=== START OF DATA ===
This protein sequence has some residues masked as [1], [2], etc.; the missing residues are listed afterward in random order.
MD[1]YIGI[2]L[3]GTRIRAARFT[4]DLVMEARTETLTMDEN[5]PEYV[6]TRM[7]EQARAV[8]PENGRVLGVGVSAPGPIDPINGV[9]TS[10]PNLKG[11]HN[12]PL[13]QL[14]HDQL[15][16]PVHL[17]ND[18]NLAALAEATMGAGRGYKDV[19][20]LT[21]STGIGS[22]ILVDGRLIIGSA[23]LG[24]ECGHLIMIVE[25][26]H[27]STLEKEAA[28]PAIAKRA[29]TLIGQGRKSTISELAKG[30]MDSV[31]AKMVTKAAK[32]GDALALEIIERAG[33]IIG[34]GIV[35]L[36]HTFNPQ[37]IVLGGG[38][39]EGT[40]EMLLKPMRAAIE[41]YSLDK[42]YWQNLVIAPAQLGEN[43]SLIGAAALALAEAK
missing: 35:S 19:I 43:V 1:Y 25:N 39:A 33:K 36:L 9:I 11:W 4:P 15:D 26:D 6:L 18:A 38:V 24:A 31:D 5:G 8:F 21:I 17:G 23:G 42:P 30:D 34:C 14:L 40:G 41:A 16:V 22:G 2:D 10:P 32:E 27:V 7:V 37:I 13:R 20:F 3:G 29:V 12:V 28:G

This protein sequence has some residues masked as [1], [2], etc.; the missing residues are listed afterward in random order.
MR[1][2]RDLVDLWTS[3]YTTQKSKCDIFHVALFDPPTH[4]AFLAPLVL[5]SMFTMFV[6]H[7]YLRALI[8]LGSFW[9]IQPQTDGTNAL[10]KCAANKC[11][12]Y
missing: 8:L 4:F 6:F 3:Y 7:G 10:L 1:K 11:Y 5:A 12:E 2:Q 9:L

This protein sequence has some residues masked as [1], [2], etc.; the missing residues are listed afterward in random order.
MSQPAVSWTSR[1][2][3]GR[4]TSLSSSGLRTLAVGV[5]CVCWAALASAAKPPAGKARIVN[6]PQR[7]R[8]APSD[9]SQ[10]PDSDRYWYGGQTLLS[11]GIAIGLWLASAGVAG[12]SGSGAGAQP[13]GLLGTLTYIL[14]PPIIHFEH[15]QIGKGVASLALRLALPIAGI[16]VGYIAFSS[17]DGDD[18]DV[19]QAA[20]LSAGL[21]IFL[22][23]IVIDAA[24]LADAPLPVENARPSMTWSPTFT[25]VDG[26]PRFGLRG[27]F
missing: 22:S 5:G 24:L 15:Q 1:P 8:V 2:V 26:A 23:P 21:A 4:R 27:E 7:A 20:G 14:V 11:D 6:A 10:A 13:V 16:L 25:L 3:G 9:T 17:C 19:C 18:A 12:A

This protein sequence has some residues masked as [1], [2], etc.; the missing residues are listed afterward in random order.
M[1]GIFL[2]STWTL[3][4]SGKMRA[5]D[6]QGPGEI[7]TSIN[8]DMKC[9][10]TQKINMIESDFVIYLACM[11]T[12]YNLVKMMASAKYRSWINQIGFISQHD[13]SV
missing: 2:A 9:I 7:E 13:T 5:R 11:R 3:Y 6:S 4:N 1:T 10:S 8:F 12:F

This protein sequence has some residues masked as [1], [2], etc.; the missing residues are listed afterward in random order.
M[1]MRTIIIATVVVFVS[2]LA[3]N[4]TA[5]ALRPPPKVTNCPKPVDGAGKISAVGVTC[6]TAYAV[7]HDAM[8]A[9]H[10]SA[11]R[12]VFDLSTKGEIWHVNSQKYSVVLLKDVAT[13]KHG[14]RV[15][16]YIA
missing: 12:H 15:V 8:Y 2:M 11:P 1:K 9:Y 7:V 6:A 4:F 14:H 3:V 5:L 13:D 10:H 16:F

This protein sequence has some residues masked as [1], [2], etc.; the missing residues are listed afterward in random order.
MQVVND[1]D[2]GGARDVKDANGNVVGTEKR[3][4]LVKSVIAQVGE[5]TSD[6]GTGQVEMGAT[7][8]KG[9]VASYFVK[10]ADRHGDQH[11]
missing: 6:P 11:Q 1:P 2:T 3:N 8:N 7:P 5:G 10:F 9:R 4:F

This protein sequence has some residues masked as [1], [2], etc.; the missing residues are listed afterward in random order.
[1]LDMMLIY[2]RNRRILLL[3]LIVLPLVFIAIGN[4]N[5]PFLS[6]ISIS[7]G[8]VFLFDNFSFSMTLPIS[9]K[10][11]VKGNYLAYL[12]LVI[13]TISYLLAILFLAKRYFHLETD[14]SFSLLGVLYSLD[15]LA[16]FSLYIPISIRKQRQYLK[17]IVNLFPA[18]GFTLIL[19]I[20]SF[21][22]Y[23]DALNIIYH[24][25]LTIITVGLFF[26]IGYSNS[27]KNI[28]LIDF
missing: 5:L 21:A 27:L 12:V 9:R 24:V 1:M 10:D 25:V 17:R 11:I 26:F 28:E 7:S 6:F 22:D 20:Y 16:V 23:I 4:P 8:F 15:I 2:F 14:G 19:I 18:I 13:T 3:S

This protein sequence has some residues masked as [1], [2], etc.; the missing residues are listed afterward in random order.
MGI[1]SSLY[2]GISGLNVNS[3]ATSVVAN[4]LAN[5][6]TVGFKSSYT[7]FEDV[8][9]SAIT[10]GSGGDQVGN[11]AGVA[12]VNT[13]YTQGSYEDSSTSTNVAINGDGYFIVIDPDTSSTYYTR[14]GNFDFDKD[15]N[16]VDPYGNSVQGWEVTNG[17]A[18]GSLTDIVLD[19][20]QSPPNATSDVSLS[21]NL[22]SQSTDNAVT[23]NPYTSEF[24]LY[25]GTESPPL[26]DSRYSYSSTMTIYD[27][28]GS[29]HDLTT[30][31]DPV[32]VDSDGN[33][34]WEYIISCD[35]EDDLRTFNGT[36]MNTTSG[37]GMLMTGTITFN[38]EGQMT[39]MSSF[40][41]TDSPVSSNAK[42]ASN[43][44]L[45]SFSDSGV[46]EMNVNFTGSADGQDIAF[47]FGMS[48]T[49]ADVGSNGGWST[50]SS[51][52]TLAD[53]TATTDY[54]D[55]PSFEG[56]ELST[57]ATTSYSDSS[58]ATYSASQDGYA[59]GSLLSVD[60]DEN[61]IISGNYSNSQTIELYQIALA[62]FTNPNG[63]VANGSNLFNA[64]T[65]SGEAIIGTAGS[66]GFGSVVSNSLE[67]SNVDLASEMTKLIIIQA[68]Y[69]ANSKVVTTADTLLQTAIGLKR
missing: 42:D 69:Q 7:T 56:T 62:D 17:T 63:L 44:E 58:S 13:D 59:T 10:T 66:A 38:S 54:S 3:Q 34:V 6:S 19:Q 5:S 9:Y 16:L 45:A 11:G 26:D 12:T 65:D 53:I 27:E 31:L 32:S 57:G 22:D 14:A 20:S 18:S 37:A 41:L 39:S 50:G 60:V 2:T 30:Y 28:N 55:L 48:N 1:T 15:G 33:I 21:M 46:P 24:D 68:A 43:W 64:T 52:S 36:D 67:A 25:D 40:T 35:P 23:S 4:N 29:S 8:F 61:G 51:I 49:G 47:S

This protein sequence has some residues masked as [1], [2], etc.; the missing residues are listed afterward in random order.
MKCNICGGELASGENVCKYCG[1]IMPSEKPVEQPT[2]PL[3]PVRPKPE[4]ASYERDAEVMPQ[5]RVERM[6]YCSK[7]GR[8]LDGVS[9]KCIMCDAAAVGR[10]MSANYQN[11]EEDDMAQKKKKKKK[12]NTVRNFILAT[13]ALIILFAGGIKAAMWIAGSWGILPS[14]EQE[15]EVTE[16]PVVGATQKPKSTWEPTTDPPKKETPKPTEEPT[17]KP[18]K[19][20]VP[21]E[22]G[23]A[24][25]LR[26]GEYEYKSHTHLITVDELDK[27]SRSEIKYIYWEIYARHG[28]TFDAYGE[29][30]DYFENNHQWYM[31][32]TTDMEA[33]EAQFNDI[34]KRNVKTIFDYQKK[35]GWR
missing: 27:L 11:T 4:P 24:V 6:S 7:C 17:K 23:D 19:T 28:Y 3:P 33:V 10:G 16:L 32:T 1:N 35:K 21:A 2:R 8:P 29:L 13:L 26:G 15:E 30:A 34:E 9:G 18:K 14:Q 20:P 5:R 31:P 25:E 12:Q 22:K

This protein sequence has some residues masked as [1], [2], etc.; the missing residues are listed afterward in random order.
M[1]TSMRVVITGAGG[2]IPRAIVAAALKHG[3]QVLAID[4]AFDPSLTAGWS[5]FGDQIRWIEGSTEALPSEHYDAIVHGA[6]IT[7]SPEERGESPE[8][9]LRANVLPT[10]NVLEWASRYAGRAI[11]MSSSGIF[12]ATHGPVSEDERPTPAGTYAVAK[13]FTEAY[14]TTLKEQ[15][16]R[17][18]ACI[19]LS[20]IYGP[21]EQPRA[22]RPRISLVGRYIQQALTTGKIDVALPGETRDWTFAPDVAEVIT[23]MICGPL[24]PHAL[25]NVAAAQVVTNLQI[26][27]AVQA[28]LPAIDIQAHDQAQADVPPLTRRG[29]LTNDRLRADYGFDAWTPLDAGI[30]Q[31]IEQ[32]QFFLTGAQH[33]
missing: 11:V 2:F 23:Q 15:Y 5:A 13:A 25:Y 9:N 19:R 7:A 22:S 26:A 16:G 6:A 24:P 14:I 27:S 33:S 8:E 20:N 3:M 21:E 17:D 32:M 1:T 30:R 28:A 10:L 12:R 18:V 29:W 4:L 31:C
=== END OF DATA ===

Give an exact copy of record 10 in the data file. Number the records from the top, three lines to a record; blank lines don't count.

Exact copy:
This protein sequence has some residues masked as [1], [2], etc.; the missing residues are listed afterward in random order.
M[1]TSMRVVITGAGG[2]IPRAIVAAALKHG[3]QVLAID[4]AFDPSLTAGWS[5]FGDQIRWIEGSTEALPSEHYDAIVHGA[6]IT[7]SPEERGESPE[8][9]LRANVLPT[10]NVLEWASRYAGRAI[11]MSSSGIF[12]ATHGPVSEDERPTPAGTYAVAK[13]FTEAY[14]TTLKEQ[15][16]R[17][18]ACI[19]LS[20]IYGP[21]EQPRA[22]RPRISLVGRYIQQALTTGKIDVALPGETRDWTFAPDVAEVIT[23]MICGPL[24]PHAL[25]NVAAAQVVTNLQI[26][27]AVQA[28]LPAIDIQAHDQAQADVPPLTRRG[29]LTNDRLRADYGFDAWTPLDAGI[30]Q[31]IEQ[32]QFFLTGAQH[33]
missing: 11:V 2:F 23:Q 15:Y 5:A 13:A 25:Y 9:N 19:R 7:A 22:S 26:A 16:G 6:A 24:P 14:I 27:S 33:S 8:E 20:N 3:M 21:E 17:D 32:M 1:T 30:R 28:A 10:L 12:R 18:V 29:W 4:L 31:C